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Some years back, when the company I worked for relocated out of state, I lost my job. While hunting for a new position and feeling a bit down, I visited a shop that sold used woodworking machines. I found a little pick-me-up there in the form of a #700 Goodell-Pratt bench lathe, made in the late 1920s, which I talked myself into buying. The price was $80. My wife wasn’t too keen about my purchase, but she said that fixing it up would be a good tonic for me.

She was right. I replaced the pulleys, which weren’t original, by turning new ones from 2″ dia. aluminum bar stock on my 12″ woodturning lathe. I cleaned all the lathe’s parts, repainted them black, added an on/off switch that would also reverse the motor’s direction, and built a portable stand with a drawer. I also made a set of miniature turning tools from some used HSS reamers. All that work certainly kept me busy!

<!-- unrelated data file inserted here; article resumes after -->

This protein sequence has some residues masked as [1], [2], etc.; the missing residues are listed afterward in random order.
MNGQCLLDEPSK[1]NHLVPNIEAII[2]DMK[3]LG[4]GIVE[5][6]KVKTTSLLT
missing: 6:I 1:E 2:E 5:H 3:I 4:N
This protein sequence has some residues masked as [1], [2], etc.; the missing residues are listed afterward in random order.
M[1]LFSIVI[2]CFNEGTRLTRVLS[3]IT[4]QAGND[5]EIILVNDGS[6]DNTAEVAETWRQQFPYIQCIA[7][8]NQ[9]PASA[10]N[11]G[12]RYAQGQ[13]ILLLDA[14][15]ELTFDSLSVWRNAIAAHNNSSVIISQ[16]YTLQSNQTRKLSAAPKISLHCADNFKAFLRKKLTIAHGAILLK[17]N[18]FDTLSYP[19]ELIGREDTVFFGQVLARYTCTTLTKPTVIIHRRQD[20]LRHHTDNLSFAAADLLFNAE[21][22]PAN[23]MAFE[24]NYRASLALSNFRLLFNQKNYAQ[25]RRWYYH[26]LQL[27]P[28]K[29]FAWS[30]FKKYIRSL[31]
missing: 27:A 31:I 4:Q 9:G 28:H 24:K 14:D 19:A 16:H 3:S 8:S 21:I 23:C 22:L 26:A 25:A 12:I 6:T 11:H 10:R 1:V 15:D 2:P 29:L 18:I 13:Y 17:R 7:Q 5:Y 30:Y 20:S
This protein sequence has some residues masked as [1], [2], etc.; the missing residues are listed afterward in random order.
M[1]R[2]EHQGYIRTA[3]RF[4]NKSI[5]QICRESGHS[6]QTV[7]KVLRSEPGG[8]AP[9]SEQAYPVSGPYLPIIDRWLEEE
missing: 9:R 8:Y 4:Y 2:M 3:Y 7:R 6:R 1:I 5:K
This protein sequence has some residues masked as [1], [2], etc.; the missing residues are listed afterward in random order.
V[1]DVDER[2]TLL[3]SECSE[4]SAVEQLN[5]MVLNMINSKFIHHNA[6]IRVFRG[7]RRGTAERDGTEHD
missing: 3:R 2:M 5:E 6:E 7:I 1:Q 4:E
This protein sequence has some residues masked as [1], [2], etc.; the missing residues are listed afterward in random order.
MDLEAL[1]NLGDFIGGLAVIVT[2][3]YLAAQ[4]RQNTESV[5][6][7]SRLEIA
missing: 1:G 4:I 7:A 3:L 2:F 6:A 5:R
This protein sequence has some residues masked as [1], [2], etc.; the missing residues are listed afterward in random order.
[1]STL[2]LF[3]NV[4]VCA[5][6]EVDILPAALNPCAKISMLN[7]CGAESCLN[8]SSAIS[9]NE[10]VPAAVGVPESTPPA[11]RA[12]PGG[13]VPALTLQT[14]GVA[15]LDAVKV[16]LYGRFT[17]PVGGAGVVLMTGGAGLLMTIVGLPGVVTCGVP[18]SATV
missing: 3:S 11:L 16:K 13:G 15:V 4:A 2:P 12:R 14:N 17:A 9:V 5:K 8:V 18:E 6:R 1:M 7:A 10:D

The lathe weighs 9-3/4 lbs. and stands only 8″ high. It’s 12″ long overall, has a 5″ swing over the bed and is 3-1/2″ long between centers. I’ve since found that Goodell-Pratt made a wide range of accessories for it, including ones for metal turning. It makes a great mini-lathe, and provided a fun project when I really needed something to do. By the way, it took some time, but I did land a position with a very nice company. –Walter Kwiatkowski

Editor’s note: This article originally appeared in American Woodworker #148

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